BY JOE TASH
Sherri Lightner marked her first anniversary as District One representative on the San Diego City Council this month as a host of major issues bubbled on the city's front burner — a massive budget shortfall, a proposed renovation of the Del Mar Fairgrounds, the widening of Interstate 5 through North County and ongoing debate over the I-5/SR 56 connectors, to name a few.
In October, Lightner reorganized her office after the departure of chief of staff John Rivera, and she has opted to supervise her eight-member staff herself.
One year after her transition from La Jolla and University City activist to elected official, Lightner, a mechanical engineer by training, said she has no regrets.
"It's great. It's a lot of work but it's a lot of fun. I'm employed by a lot of really terrific people," she said, referring to her constituents.
One of the thorniest issues she's dealt with so far was a projected $179 million budget deficit over the next 18 months. Lightner joined the council majority in two votes this month supporting Mayor Jerry Sanders' plan to close the gap, which included employee layoffs, reduced park maintenance and cuts to library hours and lifeguard staffing.
However, she is working with council colleagues to restore the city's $368,885 contribution to the multi-agency San Dieguito River Park, another casualty of the mayor's budget plan.
Among the options under consideration for funding the popular park — which stretches from Julian to Del Mar — are moving the payments from the Parks and Recreation Department to the better-funded Water Department, and collecting overdue rent from the Fairbanks Ranch Country Club for land it leases from the city.
She and her staff are also digging into an environmental impact report for the fairgrounds expansion project, which is proposed to include new exhibit halls, a 330-room condominium hotel, a 60,000-square-foot health club and training facility, the paving of dirt parking areas and other construction.
Although the ultimate decision will be made by the fair board, whose members are appointed by the governor, Lightner said residents of her district, which includes La Jolla, Carmel Valley, Del Mar Mesa and Torrey Hills, have expressed concerns about such issues as traffic, the amount of construction proposed and biological impacts.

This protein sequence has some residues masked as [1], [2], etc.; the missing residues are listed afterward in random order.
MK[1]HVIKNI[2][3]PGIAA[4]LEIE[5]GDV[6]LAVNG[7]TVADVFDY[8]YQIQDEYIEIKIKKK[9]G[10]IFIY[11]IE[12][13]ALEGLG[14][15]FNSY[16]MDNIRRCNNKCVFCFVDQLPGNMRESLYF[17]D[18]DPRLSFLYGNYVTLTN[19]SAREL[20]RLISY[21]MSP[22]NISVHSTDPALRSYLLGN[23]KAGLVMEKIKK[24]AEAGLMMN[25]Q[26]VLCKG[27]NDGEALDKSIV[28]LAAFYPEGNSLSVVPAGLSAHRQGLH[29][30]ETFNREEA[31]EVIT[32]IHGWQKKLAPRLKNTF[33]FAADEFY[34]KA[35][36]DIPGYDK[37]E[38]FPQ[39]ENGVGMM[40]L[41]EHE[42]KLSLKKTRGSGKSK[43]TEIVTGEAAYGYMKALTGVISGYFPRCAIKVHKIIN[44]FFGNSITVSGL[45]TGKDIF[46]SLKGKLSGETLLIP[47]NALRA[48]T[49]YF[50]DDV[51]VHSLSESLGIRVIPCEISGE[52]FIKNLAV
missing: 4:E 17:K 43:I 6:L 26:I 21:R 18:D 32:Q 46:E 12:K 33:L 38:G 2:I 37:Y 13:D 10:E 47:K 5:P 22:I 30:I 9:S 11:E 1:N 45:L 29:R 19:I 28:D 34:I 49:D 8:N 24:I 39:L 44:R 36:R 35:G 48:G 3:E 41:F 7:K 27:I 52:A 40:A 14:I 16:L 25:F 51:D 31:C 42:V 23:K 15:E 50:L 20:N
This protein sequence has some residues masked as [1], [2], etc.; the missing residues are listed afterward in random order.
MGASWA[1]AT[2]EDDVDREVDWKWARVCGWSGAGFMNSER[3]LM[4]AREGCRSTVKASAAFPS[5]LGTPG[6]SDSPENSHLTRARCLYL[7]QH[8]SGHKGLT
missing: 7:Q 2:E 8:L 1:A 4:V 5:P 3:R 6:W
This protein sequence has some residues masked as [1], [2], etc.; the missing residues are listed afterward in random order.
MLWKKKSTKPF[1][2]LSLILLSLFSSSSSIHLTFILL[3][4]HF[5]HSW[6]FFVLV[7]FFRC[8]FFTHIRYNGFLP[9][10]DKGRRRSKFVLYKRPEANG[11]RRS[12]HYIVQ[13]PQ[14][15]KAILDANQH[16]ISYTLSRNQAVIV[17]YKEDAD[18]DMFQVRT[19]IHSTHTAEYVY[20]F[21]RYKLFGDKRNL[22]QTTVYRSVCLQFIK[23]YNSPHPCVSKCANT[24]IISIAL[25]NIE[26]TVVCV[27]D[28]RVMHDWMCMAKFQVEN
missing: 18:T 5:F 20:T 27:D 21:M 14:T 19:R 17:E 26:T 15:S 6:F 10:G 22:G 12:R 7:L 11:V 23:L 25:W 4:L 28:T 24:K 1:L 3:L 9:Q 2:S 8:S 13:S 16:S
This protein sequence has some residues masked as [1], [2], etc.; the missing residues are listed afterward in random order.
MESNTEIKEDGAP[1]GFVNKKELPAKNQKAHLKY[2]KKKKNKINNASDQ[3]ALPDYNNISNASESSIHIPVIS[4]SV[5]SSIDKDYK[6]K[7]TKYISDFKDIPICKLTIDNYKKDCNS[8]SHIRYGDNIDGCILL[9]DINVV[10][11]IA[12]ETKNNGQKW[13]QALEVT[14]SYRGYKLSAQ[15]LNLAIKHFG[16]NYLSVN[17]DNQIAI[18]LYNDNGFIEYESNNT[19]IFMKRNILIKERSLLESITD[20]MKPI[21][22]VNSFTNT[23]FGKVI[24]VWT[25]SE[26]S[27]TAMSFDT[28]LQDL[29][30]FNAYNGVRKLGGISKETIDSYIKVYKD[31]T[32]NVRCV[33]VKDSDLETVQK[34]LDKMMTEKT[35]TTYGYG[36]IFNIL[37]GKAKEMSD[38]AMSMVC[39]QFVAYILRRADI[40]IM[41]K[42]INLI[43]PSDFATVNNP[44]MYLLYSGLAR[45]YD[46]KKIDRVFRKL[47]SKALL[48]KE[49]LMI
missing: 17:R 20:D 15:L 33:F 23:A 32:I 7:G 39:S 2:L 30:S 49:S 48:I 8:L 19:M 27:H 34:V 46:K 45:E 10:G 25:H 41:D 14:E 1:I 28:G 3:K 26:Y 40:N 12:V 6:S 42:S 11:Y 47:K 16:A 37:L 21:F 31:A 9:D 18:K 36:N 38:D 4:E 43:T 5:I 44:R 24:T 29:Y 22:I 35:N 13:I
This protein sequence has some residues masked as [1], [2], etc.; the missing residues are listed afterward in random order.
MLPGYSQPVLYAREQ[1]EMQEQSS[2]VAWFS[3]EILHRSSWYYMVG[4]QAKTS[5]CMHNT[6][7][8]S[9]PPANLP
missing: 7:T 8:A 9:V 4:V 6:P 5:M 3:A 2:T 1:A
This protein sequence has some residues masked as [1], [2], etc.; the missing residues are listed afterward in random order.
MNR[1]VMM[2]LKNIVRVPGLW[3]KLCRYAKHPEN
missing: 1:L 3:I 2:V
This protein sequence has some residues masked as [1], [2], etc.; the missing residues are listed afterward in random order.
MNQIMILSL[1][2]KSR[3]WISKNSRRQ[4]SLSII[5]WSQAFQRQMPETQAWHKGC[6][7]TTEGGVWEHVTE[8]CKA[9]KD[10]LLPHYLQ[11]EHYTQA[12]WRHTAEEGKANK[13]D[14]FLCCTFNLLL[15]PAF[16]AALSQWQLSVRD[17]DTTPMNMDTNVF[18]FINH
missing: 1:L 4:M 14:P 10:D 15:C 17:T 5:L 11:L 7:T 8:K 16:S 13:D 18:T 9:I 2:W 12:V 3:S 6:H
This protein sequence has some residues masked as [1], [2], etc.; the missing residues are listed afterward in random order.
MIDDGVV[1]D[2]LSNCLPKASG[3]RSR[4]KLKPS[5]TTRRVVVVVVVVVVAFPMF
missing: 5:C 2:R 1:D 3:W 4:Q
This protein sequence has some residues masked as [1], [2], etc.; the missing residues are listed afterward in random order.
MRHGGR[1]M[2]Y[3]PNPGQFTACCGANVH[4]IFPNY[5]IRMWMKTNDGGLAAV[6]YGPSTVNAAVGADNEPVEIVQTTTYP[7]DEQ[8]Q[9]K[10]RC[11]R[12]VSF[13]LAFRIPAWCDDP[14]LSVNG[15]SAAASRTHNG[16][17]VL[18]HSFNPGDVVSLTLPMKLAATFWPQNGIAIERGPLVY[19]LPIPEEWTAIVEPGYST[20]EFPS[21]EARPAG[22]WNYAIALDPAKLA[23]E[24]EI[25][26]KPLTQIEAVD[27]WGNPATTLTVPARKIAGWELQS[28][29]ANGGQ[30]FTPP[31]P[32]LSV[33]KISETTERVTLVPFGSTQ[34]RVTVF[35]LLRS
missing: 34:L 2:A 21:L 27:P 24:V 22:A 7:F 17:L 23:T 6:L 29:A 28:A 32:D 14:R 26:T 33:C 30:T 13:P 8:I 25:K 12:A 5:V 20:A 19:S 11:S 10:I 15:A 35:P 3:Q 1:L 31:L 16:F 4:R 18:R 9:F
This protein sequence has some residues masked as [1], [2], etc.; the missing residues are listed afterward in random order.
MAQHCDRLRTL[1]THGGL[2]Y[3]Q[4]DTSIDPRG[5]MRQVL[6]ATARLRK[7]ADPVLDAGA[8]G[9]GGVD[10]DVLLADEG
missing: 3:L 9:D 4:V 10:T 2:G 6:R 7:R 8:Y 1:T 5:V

Members of community planning groups in her district, which advise Lightner and the City Council on planning issues, gave Lightner high marks for her accessibility and willingness to listen to their concerns, but noted that her true test may be yet to come, as key issues in the district begin to heat up.
Joe LaCava, president of the La Jolla Community Planning Association, said Lightner and her staff have worked well with the community during her first year in office.
He said they have been effective in letting the community know about city developments that affect La Jolla, and in helping La Jollans connect with the right city staff person to assist them with their concerns, whether it's filling a pothole, street-cleaning or some other issue.
"I think she's done a terrific job in light of the challenges of a difficult economy and the city's budget troubles, as well as the challenges of being a freshman council member," LaCava said. "I'm very excited about the years ahead and working with her on La Jolla issues."
In 2010, the community is likely to work with Lightner on such issues as improvements to the Torrey Pines Road corridor, an update of the La Jolla Shores planned district ordinance and the La Jolla business improvement district, LaCava added.
Among her own goals for 2010, said Lightner, are to work toward a comprehensive water policy for the city, and to bring "green and clean" technology and jobs to the city.
"We're perfectly positioned for it. We should be the solar city," she said.
She's also launched an effort to "re-connect" with the communities she serves, which will include regular meetings with the community planning groups.
"I'm glad to be where I am and I'll do anything I can to help out the community," she said.